Open Source: Applications that are open source make the source code freely available for modification and redistribution by anyone. Open source code is protected by the GPL.

GPL: General Protection License – mandates that open source code may be freely modified and redistributed provided that all modifications to code are distributed as well. This means that if an organization used open source code in an application, although they many resell the application for profit, they must also provide the source code of the application at no charge.

SQL and T-SQL

Structured Query Language, also known as SQL, is a query and programming language. It can be used for accessing, updating, deleting, and adding data in a database. SQL can also be used for managing the RDBMS (Relational Database Management System) itself. Different databases may use versions of SQL that very slightly, but most comply with the standard ANSI SQL-92 implementation of SQL, commonly call ANSI SQL. You can group SQL statements into two main categories: Data Definition Language (or DDL) and Data Manipulation Language (or DML).

DDL statements, as the name suggests, allow you to define the database structure. Most DDL statements begin with CREATE, ALTER, or DROP. The two DDL statements we are going to cover today are CREATE DATABASE (used for creating new databases) and ALTER DATABASE (used for altering existing databases). We will look at the exact syntax of these two statements later on in this article.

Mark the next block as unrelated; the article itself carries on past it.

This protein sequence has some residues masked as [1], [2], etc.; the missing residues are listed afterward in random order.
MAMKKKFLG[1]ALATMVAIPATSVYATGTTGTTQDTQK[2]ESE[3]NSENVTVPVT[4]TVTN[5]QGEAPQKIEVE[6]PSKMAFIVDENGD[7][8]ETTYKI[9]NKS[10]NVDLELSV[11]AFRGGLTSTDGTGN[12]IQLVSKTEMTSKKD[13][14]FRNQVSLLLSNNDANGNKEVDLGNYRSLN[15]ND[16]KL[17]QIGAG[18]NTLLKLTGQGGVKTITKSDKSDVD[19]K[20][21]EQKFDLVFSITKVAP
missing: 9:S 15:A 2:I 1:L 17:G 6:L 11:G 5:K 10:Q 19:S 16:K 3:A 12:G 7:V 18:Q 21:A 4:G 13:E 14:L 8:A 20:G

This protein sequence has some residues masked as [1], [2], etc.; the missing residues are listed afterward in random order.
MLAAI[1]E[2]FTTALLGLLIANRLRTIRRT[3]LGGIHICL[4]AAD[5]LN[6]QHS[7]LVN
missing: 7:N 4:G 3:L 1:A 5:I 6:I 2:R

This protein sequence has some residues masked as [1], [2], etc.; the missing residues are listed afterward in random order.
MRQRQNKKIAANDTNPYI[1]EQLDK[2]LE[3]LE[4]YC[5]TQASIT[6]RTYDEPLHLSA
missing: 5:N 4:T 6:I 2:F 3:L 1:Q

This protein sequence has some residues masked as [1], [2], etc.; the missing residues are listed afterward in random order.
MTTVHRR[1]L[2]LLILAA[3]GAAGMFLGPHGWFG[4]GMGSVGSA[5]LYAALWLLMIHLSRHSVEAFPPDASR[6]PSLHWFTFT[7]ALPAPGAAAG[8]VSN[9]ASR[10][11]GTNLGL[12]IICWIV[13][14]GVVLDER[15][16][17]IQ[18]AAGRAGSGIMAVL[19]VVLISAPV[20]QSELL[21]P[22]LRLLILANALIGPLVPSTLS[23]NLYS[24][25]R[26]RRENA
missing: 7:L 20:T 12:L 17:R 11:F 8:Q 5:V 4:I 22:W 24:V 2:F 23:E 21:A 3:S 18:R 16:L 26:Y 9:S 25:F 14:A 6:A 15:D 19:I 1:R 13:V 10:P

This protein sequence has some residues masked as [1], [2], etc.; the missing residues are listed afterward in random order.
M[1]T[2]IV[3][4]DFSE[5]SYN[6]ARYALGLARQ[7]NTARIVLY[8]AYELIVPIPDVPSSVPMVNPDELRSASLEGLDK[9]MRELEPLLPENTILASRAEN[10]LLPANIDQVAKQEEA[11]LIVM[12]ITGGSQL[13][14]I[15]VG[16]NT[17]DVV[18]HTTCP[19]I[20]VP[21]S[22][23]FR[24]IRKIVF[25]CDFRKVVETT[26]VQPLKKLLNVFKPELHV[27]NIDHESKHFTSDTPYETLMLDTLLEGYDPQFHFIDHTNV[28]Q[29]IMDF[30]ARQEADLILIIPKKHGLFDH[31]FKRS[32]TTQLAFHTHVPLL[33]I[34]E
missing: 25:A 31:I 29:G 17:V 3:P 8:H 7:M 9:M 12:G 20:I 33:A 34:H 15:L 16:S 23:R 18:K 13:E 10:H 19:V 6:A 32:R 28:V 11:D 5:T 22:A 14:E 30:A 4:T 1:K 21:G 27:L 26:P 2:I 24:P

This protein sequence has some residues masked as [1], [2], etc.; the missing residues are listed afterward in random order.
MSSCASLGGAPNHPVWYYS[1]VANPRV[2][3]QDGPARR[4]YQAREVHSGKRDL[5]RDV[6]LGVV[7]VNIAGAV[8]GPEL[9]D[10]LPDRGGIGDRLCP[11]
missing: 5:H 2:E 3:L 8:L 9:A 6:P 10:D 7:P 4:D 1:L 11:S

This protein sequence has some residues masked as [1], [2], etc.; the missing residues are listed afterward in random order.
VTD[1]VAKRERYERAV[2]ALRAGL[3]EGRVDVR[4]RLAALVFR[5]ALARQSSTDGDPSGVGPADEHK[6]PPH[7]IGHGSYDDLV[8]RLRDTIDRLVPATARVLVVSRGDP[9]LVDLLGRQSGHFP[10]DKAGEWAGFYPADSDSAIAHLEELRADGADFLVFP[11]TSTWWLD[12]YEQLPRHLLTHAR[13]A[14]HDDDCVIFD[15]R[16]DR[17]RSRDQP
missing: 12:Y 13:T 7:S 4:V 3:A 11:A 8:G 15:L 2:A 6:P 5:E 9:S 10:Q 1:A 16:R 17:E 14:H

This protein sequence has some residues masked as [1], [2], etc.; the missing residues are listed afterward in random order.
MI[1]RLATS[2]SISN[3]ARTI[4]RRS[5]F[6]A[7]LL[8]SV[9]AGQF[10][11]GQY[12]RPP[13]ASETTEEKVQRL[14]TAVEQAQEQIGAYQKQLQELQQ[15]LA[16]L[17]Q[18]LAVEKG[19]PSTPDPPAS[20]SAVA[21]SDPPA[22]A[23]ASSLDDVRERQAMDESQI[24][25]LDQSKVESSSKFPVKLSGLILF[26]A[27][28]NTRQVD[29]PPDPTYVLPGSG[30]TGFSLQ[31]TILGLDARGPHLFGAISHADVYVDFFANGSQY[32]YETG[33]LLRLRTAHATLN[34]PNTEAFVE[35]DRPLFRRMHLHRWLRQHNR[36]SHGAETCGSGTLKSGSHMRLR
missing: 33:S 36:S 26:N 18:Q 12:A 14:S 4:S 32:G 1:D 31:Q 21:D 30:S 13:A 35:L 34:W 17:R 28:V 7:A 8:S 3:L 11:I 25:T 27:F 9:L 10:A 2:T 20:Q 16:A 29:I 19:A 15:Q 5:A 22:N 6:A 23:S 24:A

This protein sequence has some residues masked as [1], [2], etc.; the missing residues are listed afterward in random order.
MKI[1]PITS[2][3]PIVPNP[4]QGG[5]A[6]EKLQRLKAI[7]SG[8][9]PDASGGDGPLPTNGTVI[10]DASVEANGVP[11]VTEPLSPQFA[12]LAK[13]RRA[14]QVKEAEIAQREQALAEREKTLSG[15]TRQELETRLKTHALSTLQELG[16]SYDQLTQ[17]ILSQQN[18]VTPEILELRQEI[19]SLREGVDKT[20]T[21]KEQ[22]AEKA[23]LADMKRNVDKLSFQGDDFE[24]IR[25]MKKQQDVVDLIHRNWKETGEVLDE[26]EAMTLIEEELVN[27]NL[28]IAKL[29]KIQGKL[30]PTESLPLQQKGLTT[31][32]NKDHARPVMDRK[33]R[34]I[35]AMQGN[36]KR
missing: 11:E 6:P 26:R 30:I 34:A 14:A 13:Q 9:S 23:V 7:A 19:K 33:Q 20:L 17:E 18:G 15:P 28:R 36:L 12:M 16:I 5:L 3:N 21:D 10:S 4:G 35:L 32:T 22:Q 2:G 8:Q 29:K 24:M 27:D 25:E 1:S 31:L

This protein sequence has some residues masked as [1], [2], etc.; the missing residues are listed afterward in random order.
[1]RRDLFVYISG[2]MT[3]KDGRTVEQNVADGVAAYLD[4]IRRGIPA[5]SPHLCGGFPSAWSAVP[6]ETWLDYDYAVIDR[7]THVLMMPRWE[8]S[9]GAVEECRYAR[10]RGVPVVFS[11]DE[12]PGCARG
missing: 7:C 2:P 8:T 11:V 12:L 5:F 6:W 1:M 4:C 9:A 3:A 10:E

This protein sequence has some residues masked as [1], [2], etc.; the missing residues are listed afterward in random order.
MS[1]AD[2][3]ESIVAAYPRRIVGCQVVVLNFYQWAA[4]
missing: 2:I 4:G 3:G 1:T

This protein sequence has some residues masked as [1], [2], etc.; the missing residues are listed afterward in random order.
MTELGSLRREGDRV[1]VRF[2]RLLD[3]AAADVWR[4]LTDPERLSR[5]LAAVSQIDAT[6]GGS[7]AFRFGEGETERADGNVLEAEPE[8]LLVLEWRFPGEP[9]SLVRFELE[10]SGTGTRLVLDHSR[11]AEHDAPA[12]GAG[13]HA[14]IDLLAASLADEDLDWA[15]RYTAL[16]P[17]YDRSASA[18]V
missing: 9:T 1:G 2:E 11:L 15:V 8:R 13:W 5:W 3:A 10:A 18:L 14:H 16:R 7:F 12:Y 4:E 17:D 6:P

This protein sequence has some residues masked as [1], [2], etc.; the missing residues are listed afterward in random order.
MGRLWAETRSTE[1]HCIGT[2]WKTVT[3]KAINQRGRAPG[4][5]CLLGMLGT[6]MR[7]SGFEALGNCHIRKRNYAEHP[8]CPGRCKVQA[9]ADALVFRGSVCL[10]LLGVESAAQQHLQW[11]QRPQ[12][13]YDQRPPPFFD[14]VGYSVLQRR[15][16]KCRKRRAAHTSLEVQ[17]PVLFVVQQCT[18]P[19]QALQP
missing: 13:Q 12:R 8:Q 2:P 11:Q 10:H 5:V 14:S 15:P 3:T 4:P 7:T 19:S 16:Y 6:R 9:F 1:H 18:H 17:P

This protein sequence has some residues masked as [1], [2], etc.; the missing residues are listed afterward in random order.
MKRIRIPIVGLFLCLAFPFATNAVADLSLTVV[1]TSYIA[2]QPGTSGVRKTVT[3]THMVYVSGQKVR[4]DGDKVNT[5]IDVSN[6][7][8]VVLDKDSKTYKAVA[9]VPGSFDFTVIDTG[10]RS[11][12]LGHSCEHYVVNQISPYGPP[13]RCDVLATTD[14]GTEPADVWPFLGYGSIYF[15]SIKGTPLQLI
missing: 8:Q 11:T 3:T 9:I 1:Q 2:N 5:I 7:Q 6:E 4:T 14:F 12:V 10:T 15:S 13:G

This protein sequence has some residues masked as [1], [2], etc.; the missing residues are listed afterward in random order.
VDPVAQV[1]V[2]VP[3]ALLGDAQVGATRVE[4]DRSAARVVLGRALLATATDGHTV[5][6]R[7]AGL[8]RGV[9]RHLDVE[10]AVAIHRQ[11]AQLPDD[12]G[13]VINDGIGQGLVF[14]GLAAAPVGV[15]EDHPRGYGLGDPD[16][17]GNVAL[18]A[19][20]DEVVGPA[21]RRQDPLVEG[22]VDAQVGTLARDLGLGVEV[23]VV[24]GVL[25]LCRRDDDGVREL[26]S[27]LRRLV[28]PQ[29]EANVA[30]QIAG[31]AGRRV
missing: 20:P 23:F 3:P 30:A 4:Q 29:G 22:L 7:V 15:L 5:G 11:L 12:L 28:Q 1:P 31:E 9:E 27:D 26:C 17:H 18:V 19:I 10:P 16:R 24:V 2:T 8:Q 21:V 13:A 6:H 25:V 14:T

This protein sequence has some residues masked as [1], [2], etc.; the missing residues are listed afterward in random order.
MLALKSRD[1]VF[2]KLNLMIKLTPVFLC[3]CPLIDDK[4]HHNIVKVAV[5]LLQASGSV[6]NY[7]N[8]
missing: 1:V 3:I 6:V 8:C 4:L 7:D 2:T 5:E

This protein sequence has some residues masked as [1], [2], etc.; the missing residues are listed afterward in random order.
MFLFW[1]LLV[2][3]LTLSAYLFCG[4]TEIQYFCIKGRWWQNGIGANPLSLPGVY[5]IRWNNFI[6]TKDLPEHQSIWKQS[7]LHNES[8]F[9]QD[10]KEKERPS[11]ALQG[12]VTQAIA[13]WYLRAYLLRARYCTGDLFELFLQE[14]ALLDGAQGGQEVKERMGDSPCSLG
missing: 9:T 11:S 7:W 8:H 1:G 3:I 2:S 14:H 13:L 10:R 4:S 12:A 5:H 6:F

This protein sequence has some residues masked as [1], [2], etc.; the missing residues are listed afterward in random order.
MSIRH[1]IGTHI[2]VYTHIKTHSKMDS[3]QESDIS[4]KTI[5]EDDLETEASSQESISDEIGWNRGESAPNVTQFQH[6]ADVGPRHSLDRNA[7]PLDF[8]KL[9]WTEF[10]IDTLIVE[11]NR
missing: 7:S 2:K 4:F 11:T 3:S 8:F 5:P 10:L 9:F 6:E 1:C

DML statements, on the other hand, are used for manipulating the data inside database objects. For example, the SELECT statement allows you to query the data inside a database, the INSERT statement allows for the addition of new data, the UPDATE statement updates selected data, and the DELETE statement allows you to remove data. As this series progresses we will cover these statements as well as many more DDL and DML statements in greater detail.

We now know what SQL is, but what is T-SQL? Simply, T-SQL is SQL Server’s enhanced version of the standard SQL programming language. T-SQL in SQL Server 2000 allows for such things as stored procedures, IF and WHILE statements, and additional functions/data types (we will cover data types when we start creating tables) that are not available in standard SQL.